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600km algae outbreak on Murray -

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600km algae outbreak on Murray

The World Today - Friday, 27 March , 2009 12:37:00

Reporter: Simon Lauder

TANYA NOLAN: In another sign of how sick the Murray River is, an outbreak of blue-green algae has
stretched across hundreds of kilometres of the waterway.

Outbreaks usually happen in the backwaters of the system, but this one is in the main channel of
the river and extends for 600 kilometres.

Simon Lauder reports.

SIMON LAUDER: Just east of Albury-Wodonga lies Lake Hume. When it's full it holds six times as much
water as Sydney Harbour. But now it's less than five per cent full, which means the nutrients on
the bottom are close enough to the surface to create blue-green algae.

DAVID HARRIS: It is potentially toxic in that it can cause skin and eye irritations on contact and
we certainly don't recommend it for washing or for cooking or for drinking.

SIMON LAUDER: The deputy director general of the New South Wales Department of Water, David Harris,
says the algae has been detected from Lake Hume to Barham.

DAVID HARRIS: There are areas where the bloom is pretty thick.

SIMON LAUDER: And is it true it stretches as far as 600 kilometres along the river?

DAVID HARRIS: Well, we've got high levels at Barham, which is probably about that distance
downstream from Hume dam. But as I said, they're not continuous, it's not like it's a continuous
stretch of the river as it was in the Darling, you know, 15 years ago.

SIMON LAUDER: Mr Harris says it's one of the most severe outbreaks the middle Murray has ever seen.
He says there's not enough water in reserve to flush the outbreak away so it will only die off when
water temperatures drop.

DAVID HARRIS: We normally get the incidence of algae and it's particularly in the backwaters in the
Murray system and most systems throughout New South Wales and Victoria, but it's not where it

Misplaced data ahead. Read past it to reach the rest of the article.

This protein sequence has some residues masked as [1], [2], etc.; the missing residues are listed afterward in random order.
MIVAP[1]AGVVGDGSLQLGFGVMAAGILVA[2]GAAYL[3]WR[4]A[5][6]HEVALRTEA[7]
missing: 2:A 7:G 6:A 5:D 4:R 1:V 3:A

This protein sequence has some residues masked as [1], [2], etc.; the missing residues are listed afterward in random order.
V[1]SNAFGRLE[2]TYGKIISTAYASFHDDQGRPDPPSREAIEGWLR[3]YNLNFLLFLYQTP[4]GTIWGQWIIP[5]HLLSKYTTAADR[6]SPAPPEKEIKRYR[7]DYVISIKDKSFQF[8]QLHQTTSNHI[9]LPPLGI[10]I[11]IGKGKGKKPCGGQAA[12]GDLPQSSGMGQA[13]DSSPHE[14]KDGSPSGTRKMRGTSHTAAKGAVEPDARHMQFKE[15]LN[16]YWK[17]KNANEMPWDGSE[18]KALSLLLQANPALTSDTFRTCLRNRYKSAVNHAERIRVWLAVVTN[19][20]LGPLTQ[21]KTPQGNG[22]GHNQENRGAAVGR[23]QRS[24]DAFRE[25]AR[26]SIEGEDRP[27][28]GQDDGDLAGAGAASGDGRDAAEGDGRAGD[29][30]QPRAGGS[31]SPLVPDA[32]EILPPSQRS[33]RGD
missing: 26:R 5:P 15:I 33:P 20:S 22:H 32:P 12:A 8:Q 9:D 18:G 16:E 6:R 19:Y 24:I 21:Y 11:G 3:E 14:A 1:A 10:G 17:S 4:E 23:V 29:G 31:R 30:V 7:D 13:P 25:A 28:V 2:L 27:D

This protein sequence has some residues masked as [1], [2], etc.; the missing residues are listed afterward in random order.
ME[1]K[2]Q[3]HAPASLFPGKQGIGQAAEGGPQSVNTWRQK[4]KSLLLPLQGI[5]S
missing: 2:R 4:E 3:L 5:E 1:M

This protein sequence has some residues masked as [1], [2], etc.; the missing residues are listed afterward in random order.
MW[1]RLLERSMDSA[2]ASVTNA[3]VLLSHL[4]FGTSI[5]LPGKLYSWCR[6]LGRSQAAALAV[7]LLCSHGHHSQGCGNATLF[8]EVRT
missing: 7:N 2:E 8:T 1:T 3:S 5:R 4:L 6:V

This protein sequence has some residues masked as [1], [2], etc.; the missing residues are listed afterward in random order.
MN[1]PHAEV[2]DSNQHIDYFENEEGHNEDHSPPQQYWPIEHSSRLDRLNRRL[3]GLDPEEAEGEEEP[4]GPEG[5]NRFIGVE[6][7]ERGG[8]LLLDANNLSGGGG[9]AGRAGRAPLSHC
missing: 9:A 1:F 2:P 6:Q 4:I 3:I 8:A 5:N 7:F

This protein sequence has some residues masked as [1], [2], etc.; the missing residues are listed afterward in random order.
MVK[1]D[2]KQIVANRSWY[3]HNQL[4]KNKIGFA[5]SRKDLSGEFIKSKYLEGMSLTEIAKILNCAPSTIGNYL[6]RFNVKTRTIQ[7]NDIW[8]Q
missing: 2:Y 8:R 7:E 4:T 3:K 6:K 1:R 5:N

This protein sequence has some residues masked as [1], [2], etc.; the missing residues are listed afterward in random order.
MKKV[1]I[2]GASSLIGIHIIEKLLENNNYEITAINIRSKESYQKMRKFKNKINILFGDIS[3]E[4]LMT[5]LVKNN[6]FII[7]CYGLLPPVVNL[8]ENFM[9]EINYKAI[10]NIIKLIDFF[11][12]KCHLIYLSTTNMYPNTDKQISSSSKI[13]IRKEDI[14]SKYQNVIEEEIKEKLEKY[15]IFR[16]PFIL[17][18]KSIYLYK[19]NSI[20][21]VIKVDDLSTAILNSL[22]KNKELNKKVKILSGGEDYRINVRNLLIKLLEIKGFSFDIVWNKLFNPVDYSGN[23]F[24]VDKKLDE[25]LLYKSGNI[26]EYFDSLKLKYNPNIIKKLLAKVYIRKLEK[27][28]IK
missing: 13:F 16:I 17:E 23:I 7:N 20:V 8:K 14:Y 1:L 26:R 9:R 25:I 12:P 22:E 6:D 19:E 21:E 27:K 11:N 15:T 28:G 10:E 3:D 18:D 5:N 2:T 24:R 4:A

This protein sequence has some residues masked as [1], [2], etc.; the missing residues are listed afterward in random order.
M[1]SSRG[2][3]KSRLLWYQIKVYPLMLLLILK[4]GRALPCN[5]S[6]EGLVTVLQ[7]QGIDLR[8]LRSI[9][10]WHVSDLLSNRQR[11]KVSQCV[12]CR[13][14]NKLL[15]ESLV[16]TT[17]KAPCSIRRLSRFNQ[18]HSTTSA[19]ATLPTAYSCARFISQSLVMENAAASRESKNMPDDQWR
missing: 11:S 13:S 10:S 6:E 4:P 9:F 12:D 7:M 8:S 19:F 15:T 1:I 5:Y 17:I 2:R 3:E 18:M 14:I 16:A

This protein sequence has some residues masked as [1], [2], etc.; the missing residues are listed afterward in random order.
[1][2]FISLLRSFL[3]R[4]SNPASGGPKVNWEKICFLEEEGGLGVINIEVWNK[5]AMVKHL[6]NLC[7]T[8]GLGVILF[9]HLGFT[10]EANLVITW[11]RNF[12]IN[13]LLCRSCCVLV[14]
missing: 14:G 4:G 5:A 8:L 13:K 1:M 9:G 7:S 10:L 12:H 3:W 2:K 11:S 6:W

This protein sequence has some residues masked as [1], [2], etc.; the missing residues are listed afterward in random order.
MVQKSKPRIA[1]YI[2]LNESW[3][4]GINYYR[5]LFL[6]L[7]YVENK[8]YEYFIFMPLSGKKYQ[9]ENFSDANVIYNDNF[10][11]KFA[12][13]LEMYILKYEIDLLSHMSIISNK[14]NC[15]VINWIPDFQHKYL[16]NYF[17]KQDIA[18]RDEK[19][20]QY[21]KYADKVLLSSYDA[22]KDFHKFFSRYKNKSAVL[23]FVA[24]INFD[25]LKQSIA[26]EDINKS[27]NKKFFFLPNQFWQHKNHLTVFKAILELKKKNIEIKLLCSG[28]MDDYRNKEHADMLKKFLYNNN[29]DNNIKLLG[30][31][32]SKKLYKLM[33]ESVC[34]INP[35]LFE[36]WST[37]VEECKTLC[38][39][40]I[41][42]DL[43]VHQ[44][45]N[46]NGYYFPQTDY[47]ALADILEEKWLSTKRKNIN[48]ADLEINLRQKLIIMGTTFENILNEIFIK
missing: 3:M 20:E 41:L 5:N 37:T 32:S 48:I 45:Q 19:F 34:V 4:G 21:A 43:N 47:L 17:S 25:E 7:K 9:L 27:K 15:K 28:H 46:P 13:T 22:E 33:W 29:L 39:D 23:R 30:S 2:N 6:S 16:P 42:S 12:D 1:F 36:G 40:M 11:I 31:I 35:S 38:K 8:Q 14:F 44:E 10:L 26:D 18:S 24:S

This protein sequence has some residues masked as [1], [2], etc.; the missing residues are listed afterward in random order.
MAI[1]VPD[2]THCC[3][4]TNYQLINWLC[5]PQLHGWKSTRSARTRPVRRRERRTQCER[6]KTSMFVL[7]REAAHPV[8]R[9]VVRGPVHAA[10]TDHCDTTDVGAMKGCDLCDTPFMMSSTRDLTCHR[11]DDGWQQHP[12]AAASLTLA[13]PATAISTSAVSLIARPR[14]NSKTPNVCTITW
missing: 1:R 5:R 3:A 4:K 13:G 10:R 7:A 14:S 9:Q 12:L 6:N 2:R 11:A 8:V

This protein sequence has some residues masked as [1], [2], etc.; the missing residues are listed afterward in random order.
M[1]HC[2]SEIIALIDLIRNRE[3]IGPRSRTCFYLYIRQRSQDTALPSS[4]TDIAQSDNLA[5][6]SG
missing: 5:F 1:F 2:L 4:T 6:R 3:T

causes such consequences as this can potentially do.

You know, we've had an extended dry period. We don't have any water available to provide a flushing
flow, so we don't really have any operating capacity to disperse the flows.

SIMON LAUDER: The bloom has prompted the river's Algal Coordinating Committee to issue a
'red-alert', its strongest warning to people to stay away from the water.

It may be unusual for some areas but on Lake Hume where the outbreak started, locals describe
blue-green algae as a fact of life.

KEVIN DOWNEY: Look, I think it's an individual choice. If they want to use the lake, the warnings
are there.

SIMON LAUDER: Kevin Downey is the part owner of the Lake Hume Tourist Park.

KEVIN DOWNEY: One made the comment that prior to coming to Lake Hume he used to ski at Hazelwood,
where the algae was that thick you could walk across it, so he wasn't worried about the bit that
was up here.

SIMON LAUDER: Further downriver the town of Corowa is also prepared for the outbreak.

The Mayor of the Corowa Shire, Gary Poidevin.

GARY POIDEVIN: Our filtration system here in our town has got a charcoal filter system that we've
installed to try and take out all the blue-green algae from it.

SIMON LAUDER: And it works well? There's no blue-green algae in the drinking water?

GARY POIDEVIN: No, no, there's no blue-green algae in the drinking water.

SIMON LAUDER: Dr Darren Baldwin from the Murray Darling Freshwater Research Centre says the reach
of this algal bloom is the latest sign that the Murray's water levels are critically low.

DARREN BALDWIN: Traditionally in Lake Hume, which is a very water storage at the top of the Murray,
there have only been three blooms recorded, blue-green algal blooms recorded prior to 2000 and
they, the last two coincided with periods of drought.

This extended period of drought that we've had in south-east Australia since about 2000, we've had
repeated blooms in both the lake and obviously now downstream.

SIMON LAUDER: Dr Baldwin says river communities west of Lake Hume may have to get used to the water
being off limits.

DARREN BALDWIN: While the conditions are such that we haven't got water to keep in Lake Hume, then
yeah, the long term prospects for continued algal bloom is becoming, potentially becoming an annual

SIMON LAUDER: The water retailer North East Water has assured customers along the river that its
treatment systems will remove the algae from drinking water.

TANYA NOLAN: Simon Lauder reporting.